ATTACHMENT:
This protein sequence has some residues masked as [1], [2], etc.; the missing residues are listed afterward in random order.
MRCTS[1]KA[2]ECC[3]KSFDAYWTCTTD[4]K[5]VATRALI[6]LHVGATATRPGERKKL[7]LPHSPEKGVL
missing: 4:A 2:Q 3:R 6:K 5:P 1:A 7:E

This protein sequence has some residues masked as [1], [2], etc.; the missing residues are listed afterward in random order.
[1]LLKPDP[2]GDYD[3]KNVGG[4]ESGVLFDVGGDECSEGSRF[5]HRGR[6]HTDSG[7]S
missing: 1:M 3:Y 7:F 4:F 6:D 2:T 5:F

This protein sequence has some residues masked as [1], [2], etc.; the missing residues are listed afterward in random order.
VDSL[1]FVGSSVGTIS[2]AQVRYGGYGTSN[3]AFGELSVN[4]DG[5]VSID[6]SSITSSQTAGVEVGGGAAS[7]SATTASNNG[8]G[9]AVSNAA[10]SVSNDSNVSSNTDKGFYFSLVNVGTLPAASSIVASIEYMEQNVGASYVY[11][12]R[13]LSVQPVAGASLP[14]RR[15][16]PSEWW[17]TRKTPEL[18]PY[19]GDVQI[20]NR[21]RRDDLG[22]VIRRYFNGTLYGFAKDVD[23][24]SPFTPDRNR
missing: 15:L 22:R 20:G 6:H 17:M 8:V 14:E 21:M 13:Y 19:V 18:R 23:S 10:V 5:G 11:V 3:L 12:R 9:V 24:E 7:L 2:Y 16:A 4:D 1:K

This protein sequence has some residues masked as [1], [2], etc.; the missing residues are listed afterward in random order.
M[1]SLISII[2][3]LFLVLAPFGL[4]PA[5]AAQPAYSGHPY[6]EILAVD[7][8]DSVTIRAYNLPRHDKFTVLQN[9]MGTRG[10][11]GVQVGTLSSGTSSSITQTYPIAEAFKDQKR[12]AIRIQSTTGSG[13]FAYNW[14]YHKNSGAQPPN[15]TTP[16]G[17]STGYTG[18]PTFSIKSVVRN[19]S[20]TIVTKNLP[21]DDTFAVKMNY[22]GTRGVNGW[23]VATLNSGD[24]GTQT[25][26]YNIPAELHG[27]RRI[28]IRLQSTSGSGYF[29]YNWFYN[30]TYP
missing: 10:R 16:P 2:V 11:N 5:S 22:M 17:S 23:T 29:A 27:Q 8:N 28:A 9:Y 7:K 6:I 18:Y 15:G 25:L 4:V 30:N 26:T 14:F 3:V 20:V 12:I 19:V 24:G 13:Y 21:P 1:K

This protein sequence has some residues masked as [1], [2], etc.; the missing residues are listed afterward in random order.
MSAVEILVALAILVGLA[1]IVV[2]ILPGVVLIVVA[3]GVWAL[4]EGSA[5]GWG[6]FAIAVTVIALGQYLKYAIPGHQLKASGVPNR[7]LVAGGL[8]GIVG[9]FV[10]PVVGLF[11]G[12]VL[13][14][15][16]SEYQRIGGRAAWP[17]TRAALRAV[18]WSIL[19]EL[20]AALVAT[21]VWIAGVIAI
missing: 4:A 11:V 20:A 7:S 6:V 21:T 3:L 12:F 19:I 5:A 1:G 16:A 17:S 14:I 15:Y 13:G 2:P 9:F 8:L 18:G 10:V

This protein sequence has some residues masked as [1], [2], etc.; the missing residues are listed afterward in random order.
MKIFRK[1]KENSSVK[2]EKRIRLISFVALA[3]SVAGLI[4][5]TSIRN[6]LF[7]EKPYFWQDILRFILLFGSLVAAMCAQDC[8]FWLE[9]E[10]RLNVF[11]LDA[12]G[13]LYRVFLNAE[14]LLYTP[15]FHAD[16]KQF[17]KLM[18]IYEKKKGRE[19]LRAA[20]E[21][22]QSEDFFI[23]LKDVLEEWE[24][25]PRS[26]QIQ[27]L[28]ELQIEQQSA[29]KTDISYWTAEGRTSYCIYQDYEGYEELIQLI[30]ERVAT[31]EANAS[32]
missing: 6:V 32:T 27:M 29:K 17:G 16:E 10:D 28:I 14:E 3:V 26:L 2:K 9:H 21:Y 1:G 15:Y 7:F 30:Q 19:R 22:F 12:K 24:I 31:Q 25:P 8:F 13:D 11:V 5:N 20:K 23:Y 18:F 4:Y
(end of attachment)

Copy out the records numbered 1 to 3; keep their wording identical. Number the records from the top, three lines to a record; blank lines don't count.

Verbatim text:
This protein sequence has some residues masked as [1], [2], etc.; the missing residues are listed afterward in random order.
MRCTS[1]KA[2]ECC[3]KSFDAYWTCTTD[4]K[5]VATRALI[6]LHVGATATRPGERKKL[7]LPHSPEKGVL
missing: 4:A 2:Q 3:R 6:K 5:P 1:A 7:E

This protein sequence has some residues masked as [1], [2], etc.; the missing residues are listed afterward in random order.
[1]LLKPDP[2]GDYD[3]KNVGG[4]ESGVLFDVGGDECSEGSRF[5]HRGR[6]HTDSG[7]S
missing: 1:M 3:Y 7:F 4:F 6:D 2:T 5:F

This protein sequence has some residues masked as [1], [2], etc.; the missing residues are listed afterward in random order.
VDSL[1]FVGSSVGTIS[2]AQVRYGGYGTSN[3]AFGELSVN[4]DG[5]VSID[6]SSITSSQTAGVEVGGGAAS[7]SATTASNNG[8]G[9]AVSNAA[10]SVSNDSNVSSNTDKGFYFSLVNVGTLPAASSIVASIEYMEQNVGASYVY[11][12]R[13]LSVQPVAGASLP[14]RR[15][16]PSEWW[17]TRKTPEL[18]PY[19]GDVQI[20]NR[21]RRDDLG[22]VIRRYFNGTLYGFAKDVD[23][24]SPFTPDRNR
missing: 15:L 22:R 20:G 6:H 17:M 8:V 14:E 21:M 13:Y 19:V 18:R 23:S 10:V 5:G 11:V 3:L 12:R 9:V 24:E 7:L 2:Y 16:A 4:D 1:K